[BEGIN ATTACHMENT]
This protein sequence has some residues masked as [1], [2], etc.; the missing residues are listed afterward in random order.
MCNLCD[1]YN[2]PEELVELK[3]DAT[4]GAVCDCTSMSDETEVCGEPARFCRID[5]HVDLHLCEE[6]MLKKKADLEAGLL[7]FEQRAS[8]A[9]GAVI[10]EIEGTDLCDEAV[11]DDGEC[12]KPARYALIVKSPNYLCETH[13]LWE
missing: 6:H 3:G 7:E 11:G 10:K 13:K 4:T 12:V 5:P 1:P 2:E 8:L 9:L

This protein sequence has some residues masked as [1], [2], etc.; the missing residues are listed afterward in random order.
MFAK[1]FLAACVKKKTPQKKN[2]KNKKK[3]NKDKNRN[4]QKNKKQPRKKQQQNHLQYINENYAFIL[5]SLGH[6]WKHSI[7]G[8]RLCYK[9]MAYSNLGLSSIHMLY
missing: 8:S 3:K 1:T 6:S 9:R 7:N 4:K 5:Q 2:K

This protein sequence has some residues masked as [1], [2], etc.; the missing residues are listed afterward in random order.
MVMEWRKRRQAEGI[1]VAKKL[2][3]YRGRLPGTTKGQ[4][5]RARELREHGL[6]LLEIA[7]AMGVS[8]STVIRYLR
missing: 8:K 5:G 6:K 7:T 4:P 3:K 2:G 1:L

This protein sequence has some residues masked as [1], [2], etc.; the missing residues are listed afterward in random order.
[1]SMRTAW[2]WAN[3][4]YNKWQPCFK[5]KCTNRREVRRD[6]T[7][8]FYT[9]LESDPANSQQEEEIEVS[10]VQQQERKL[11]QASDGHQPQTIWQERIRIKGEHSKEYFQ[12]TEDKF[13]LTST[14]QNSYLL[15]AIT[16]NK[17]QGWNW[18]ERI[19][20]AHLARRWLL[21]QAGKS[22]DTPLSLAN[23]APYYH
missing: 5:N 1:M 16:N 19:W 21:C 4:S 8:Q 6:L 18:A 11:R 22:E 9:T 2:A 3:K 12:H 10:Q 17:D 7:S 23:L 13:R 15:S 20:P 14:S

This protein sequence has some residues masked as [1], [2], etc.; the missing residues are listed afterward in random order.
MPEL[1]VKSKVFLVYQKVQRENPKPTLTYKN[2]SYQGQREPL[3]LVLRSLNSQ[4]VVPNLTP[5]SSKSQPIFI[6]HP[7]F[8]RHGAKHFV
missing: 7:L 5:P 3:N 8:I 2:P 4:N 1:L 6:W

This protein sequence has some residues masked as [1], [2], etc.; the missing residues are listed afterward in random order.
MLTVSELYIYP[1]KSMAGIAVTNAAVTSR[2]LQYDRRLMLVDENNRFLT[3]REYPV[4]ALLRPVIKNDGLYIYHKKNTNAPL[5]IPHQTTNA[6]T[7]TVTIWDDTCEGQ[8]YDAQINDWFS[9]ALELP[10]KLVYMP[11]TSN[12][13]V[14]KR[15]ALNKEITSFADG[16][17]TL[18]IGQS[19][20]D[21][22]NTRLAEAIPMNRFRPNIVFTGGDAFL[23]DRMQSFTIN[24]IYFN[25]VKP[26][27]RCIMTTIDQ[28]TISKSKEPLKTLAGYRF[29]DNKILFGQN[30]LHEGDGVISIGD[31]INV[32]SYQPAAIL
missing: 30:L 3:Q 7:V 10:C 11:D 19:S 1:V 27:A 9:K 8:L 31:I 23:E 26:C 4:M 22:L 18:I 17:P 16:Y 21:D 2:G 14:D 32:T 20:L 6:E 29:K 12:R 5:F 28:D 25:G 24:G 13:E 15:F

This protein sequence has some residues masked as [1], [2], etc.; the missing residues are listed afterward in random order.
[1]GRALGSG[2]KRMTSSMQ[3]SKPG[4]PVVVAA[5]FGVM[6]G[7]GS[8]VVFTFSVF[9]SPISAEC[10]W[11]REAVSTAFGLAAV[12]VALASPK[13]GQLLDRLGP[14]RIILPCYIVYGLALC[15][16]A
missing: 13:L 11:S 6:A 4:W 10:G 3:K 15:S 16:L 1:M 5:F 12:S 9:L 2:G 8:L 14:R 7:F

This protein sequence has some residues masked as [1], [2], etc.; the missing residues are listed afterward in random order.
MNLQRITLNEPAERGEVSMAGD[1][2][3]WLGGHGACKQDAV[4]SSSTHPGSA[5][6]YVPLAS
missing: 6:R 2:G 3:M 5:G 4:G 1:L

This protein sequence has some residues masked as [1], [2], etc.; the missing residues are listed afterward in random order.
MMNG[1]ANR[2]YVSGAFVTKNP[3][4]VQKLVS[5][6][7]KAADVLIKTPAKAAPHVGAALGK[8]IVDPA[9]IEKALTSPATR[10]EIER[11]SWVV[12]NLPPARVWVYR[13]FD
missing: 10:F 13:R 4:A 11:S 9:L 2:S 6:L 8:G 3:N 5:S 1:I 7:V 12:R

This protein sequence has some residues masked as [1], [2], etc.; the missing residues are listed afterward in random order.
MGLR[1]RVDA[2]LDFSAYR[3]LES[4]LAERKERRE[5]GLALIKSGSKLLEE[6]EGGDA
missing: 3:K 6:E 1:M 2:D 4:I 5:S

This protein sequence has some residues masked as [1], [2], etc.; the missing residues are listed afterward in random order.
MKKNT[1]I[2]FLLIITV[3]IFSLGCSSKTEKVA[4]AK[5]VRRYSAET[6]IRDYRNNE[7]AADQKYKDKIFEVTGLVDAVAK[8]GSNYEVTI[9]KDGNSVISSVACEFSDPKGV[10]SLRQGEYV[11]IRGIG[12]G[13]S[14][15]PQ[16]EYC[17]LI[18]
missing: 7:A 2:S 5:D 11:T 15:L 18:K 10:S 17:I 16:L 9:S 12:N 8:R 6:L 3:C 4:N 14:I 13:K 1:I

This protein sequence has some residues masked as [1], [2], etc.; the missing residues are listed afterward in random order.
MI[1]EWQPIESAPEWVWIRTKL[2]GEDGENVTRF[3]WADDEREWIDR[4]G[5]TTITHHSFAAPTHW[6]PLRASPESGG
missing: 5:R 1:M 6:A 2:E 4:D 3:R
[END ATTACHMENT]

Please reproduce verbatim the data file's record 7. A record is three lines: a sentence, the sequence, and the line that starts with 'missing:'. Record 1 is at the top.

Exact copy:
This protein sequence has some residues masked as [1], [2], etc.; the missing residues are listed afterward in random order.
[1]GRALGSG[2]KRMTSSMQ[3]SKPG[4]PVVVAA[5]FGVM[6]G[7]GS[8]VVFTFSVF[9]SPISAEC[10]W[11]REAVSTAFGLAAV[12]VALASPK[13]GQLLDRLGP[14]RIILPCYIVYGLALC[15][16]A
missing: 13:L 11:S 6:A 4:W 10:G 3:K 15:S 16:L 1:M 5:F 12:S 9:L 2:G 8:L 14:R 7:F